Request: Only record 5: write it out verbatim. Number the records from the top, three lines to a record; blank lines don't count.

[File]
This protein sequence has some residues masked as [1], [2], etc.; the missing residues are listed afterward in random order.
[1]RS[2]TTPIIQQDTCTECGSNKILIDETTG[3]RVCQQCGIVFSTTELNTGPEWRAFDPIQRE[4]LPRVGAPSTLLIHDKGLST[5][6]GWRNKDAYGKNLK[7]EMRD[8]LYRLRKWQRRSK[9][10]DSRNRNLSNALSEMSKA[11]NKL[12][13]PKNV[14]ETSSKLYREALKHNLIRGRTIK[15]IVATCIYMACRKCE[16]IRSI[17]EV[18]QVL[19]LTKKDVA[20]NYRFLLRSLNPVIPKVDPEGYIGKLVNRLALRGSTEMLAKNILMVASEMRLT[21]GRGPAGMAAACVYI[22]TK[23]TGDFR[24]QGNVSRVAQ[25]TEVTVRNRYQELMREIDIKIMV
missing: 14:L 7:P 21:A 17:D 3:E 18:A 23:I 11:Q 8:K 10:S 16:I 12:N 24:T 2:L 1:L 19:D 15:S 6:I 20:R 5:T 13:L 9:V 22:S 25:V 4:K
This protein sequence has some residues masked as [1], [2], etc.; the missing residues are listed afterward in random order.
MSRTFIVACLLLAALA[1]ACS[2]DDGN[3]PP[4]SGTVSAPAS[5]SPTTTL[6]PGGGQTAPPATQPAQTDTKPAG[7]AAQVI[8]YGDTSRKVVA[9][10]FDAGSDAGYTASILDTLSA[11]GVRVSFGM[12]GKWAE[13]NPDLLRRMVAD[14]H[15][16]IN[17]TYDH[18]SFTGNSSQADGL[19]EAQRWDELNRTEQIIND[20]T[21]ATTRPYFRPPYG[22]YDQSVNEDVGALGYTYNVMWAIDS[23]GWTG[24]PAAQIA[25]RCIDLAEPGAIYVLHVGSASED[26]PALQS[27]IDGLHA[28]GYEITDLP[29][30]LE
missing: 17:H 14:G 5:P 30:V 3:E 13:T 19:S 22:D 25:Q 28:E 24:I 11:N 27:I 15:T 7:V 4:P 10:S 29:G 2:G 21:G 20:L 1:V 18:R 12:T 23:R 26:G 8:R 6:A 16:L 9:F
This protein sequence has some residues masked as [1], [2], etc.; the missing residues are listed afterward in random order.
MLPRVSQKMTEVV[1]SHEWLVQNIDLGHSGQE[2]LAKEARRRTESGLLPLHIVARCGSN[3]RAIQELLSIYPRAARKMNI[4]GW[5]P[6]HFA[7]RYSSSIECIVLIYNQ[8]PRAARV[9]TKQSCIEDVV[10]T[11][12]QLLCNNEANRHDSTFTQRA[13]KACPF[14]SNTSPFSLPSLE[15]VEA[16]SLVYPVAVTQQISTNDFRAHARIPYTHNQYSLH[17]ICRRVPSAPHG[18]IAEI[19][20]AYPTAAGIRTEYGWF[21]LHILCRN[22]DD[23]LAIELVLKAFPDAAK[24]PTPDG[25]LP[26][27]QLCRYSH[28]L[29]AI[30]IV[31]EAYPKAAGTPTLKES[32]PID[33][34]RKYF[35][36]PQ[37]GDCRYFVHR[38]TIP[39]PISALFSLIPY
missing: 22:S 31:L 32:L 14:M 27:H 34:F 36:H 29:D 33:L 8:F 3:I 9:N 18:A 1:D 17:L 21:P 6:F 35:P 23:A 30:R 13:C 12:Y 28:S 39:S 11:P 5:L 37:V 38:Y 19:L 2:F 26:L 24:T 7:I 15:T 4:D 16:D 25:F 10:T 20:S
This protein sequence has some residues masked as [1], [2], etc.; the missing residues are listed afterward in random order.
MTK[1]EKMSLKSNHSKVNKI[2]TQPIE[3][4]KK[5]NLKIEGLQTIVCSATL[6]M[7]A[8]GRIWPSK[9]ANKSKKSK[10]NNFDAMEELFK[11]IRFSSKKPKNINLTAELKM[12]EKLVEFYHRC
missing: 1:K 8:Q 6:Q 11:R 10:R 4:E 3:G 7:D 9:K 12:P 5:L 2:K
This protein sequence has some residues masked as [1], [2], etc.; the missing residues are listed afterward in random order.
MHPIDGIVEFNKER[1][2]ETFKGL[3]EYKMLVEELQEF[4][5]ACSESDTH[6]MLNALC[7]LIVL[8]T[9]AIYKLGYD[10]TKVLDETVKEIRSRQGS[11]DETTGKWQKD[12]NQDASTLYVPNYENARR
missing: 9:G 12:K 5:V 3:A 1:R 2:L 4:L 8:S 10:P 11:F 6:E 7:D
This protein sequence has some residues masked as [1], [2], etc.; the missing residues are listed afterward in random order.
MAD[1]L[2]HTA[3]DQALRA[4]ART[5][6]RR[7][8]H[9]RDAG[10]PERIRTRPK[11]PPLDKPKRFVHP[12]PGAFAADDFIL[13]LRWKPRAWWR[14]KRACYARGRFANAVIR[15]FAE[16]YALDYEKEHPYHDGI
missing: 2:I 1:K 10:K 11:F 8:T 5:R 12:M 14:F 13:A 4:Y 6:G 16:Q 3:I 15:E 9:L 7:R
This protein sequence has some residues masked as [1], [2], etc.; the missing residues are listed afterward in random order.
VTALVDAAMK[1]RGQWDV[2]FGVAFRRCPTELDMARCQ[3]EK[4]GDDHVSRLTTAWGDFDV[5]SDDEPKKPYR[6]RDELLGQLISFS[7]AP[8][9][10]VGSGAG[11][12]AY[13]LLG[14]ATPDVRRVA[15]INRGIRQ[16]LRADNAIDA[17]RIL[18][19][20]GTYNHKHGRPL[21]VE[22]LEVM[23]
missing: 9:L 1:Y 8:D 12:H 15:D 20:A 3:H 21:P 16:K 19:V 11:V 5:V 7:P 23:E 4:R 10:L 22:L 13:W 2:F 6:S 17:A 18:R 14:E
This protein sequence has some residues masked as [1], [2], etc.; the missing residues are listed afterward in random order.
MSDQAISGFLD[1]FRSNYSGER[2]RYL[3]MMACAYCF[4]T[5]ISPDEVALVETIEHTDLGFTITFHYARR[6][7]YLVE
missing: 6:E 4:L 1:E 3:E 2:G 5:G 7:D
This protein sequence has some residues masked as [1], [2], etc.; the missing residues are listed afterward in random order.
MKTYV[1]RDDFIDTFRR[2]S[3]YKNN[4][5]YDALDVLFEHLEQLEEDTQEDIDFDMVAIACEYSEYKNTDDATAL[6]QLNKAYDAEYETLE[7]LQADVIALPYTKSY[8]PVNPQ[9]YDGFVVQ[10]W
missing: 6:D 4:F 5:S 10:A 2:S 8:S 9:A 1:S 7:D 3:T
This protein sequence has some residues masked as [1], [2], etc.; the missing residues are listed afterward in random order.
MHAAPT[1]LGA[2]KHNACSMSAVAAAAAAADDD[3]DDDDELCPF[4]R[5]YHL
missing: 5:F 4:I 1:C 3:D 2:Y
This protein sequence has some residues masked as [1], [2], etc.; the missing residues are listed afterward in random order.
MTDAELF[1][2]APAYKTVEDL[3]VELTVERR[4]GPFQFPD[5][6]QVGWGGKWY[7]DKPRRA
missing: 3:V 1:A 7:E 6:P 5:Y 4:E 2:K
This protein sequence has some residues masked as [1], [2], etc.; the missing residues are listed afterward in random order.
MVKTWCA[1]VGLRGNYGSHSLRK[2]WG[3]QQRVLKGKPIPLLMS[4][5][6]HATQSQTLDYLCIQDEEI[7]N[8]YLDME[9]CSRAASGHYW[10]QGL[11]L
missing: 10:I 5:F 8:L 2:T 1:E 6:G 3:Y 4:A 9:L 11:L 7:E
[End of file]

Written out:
This protein sequence has some residues masked as [1], [2], etc.; the missing residues are listed afterward in random order.
MHPIDGIVEFNKER[1][2]ETFKGL[3]EYKMLVEELQEF[4][5]ACSESDTH[6]MLNALC[7]LIVL[8]T[9]AIYKLGYD[10]TKVLDETVKEIRSRQGS[11]DETTGKWQKD[12]NQDASTLYVPNYENARR
missing: 9:G 12:K 5:V 3:A 1:R 2:L 4:L 8:S 10:P 11:F 6:E 7:D